Although the answering machine of the first preferred embodiment uses different sounds for the reception sound and the alarm sound, the same sound can be used for both the reception sound and the alarm sound. In this case, no circuit is additionally needed for producing alarm sound.

Also, the time designated for reproducing the message need not be inputted separately from the day. If the time and day are both inputted during the same step, the first digit inputted could represent the day and the next four digits the time.

In the above description, day and time is inputted as the designated time for reproducing the message. Alternatively, date and time can be inputted.

As described above, in the first embodiment, the caller can input an automatic reproduction request code and the time the message is to be automatically reproduced (automatic reproduction time). Afterward, the caller leaves a spoken message, which is stored along with the automatic reproduction time. The message recorded from the caller to the user of the answering machine is automatically converted into a reproduced voice at the designated time. Therefore, even if the user does not approach the answering machine, he or she will hear the message when it is reproduced.

The automatic reproduction request code data inputted by the caller can be in the form of a command data, based on which at the automatic reproduction time an alarm is sounded before the message is reproduced. Because the message is reproduced after an alarm is sounded, the user is sure to hear the reproduced message.

A second embodiment will be described below with reference to FIGS. 4 through 9.

According to the answering machine of the first embodiment, a user will not be able to hear the message if he or she is not present when the message is reproduced. In order to overcome this problem, the answering machine should preferably be added with a function to enable the user to visually confirm that the message was reproduced during he or she was not present.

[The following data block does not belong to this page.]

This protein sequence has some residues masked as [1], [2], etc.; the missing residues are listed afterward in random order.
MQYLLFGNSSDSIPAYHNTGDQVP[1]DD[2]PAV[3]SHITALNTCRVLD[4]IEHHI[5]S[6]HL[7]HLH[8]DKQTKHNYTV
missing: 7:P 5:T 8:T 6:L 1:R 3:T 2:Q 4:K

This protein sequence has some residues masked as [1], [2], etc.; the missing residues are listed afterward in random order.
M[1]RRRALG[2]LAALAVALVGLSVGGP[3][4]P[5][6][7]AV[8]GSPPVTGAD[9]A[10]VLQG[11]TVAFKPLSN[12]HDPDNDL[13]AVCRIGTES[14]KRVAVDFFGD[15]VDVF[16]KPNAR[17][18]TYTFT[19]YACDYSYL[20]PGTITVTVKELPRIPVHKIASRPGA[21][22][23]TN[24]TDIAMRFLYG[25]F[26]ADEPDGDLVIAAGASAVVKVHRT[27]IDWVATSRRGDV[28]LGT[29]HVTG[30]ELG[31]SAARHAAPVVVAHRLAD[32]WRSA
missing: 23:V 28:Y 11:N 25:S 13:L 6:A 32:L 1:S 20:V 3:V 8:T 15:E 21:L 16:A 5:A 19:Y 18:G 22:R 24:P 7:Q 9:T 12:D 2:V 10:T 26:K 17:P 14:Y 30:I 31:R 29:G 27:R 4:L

It is conceivable to provide a facsimile machine with a similar function to the above-described answering function. With this function, a user can record a message (which will be referred to as a "schedule message" hereinafter) directly on his or her own facsimile machine with designating time at which the message is desired to be reproduced. (The function will be referred to as "schedule message function" hereinafter.) When the designated time arrives, an advisory chime or alarm is sounded and the schedule message is played back. Playback of the message can be stopped automatically after passage of a predetermined duration of time or manually by operation by a user. However, the user will not be able to hear the message if he or she is not present when the message is reproduced. A facsimile machine should therefore be designed to enable the user to visually confirm that the message was reproduced while he or she was not present.

The second embodiment is therefore directed to a facsimile machine which enables a user to visually confirm that the message was reproduced while he or she was not present.

The facsimile machine of the present embodiment has the configuration of components shown in FIG. 4. As can be seen by comparing FIGS. 1 and 4, the facsimile machine of the present embodiment has a similar configuration to that of the telephone of the first embodiment, with the exception of additional components discussed below.

In the control portion 10, an image process portion 10g is connected to a charge coupled device (CCD) image sensor 15 at its input terminal and to the CPU 10a via the bus B at its output terminal. The CCD image sensor 15 works in cooperation with a read light source (LED) 16 to read, as image data, a document to be transmitted. The gale array 10f is connected between a thermal head 18 for recording received image data and a panel 17 for performing display operations and key input operations. The gate array 10f is connected to the CPU 10a via the bus B.

The ROM 10c stores sound recording routine represented by the flowchart in FIG. 5 and mature-message reproduction routine represented by the flowcharts of FIGS. 6 and 7. The CPU 10a executes the sound recording routine to perform a message recording mode (which will be described later). The CPU 10a also executes the mature-message reproduction routine to perform a message reproduction print mode (which will be described later).

The RAM 10b stores message confirmed flag for indicating that a message has been reproduced and confirmed by a user. The RAM 10b also stores a reproduction counter for counting the number of times at which the message has been reproduced.